ProbateProbate in Texas may seem overwhelming but with an experienced attorney to guide you and your family, the process can be easily managed and your loved one’s assets distributed appropriately.

What Is Probate?

Probate is the legal process in which a court formally recognizes an individual’s death, oversees the distribution of that individual’s assets, and ensures the payment of the deceased’s debts. A probate court is involved to both facilitate the process and to protect the interests of beneficiaries and creditors.

If the deceased (known as the decedent) has drafted a Will, the designated executor or personal representative is required to file for probate. There are time constraints on how long the executor has to file for probate in Texas. In general, an executor has four years from the day the testator (the deceased who created the Will) dies to file. If the executor does not file within that time period, the laws of intestacy (death without a legal Will) will dictate how the estate’s assets are distributed.

Some Texas courts do not allow non-lawyers to file applications to probate a Will or an estate, nor do they allow non-lawyers to be an estate representative in court. The Law Office of Annabel Moore can adeptly handle difficult situations that may arise if there are multiple beneficiaries or a decision must be made as to how the process should be handled.

How Long Will It Take?

Depending on the complexity of the estate, probate can take anywhere from a few months to a year or longer. If there is a valid Will and the estate plans are specifically detailed, the process can be completed within six months. If the original Will cannot be located or is contested, the process can go on for a year or more. In contested cases, the court will be increasingly involved, which can make things more complicated and take longer.

Although it can take months to probate an estate, designated beneficiaries are not necessarily left without financial benefits while the estate is being probated. Some assets are not distributed through the probate process and are considered part of the non-probate estate. These items may include financial assets from retirement policies, insurance policies, pensions, and profit sharing. Those assets are directly transferred from the bank or other institution holding them to the beneficiary named on the account or policy documents. Be mindful of the taxes associated with the direct distribution of those assets.

Types of Probate in Texas

Texas has two prominent types of formal probate proceedings – Independent Administration of Estates and Dependent Administration of Estates.

Independent Estate Administration

The majority of Texas Wills direct the designated executor to file for independent administration because it is a simpler, faster, and less expensive compared to dependent administration. If the Will does not specifically designate the independent administration path, the executor or estate administrator can ask the court to act as an independent executor if all beneficiaries agree. An independent estate administration executor does not have to post a bond and does not have to ask for the court’s permission to take steps to settle the estate, including paying debts, selling estate property, setting aside assets for a family allowance, and distributing assets to inheritors. An independent executor must still publish notice to all potential creditors and file an inventory of all assets found with the court. The executor is also expected to collect and keep safe all estate assets until they are transferred to the rightful beneficiaries.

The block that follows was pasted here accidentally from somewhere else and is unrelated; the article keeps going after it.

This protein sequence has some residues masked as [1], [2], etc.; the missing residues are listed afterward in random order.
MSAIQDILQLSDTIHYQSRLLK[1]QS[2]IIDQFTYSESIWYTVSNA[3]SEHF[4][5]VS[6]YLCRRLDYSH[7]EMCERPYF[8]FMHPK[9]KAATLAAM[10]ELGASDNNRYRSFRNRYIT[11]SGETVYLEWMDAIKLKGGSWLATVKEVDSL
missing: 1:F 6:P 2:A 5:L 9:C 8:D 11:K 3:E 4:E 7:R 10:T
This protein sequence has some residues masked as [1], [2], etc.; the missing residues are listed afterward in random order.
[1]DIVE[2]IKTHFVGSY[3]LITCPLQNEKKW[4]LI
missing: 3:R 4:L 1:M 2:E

Dependent Estate Administration

If an executor requests dependent administration, the court will be much more involved and will appoint an administrator who must request the probate judge’s approval for every step of the process. This typically happens when beneficiaries cannot agree on the terms of a decedent’s Will or the appropriate distribution of assets. A dependent administration is designed to protect the rights of beneficiaries.

Muniment of Title

Another process available to probate the Will is called “muniment of title.” If there is a valid Will, no unpaid debts, and Medicaid cannot make a claim against the estate, this process can be requested when a Will is filed in probate court. The court may decide there is no need for probate administration and admit the Will as a muniment of title to the estate assets. In these cases, the Will document transfers assets to the named beneficiaries. The court has no need to appoint an executor or administrator in this situation. The individual who filed the will and requested probate as a muniment of title is required to file a sworn statement (affidavit) with the court within six months updating the court on which portions of the Will have been carried out.

In all cases, the caring legal team at the Law Office of Annabel Moore can help you determine the best way to proceed.

Filing for Probate

To get the process started, an application for probate must be filed in the appropriate Texas probate court in the county where the decedent lived. In Texas, there are 18 probate courts in 10 counties. An experienced attorney will make sure to start the process in the correct jurisdiction. Filing for probate in the wrong court will almost guarantee a Will is thrown out of court. If your loved one passed away in a Texas county that does not have a dedicated probate court, we will help you find the appropriate jurisdiction in which to file the application.

Friendswood Probate Lawyers

Annabel Moore collaborates with individuals and families of all types to bring a peaceful and effective resolution to the probate process, step by step. Call us today for more information on probate administration.